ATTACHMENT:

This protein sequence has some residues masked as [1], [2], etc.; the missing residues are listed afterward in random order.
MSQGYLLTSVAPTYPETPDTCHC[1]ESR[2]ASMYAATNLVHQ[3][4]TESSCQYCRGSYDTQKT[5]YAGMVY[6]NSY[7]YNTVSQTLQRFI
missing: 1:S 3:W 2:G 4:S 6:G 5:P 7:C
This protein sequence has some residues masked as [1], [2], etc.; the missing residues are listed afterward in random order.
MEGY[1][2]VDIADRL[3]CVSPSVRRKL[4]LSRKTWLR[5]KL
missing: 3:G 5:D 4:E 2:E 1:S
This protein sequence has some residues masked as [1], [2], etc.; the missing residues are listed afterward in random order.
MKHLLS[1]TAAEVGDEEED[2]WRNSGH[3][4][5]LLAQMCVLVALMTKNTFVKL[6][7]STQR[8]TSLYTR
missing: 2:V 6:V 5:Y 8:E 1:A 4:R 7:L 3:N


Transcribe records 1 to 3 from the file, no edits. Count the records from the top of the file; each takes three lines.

This protein sequence has some residues masked as [1], [2], etc.; the missing residues are listed afterward in random order.
MSQGYLLTSVAPTYPETPDTCHC[1]ESR[2]ASMYAATNLVHQ[3][4]TESSCQYCRGSYDTQKT[5]YAGMVY[6]NSY[7]YNTVSQTLQRFI
missing: 1:S 3:W 2:G 4:S 6:G 5:P 7:C
This protein sequence has some residues masked as [1], [2], etc.; the missing residues are listed afterward in random order.
MEGY[1][2]VDIADRL[3]CVSPSVRRKL[4]LSRKTWLR[5]KL
missing: 3:G 5:D 4:E 2:E 1:S
This protein sequence has some residues masked as [1], [2], etc.; the missing residues are listed afterward in random order.
MKHLLS[1]TAAEVGDEEED[2]WRNSGH[3][4][5]LLAQMCVLVALMTKNTFVKL[6][7]STQR[8]TSLYTR
missing: 2:V 6:V 5:Y 8:E 1:A 4:R 7:L 3:N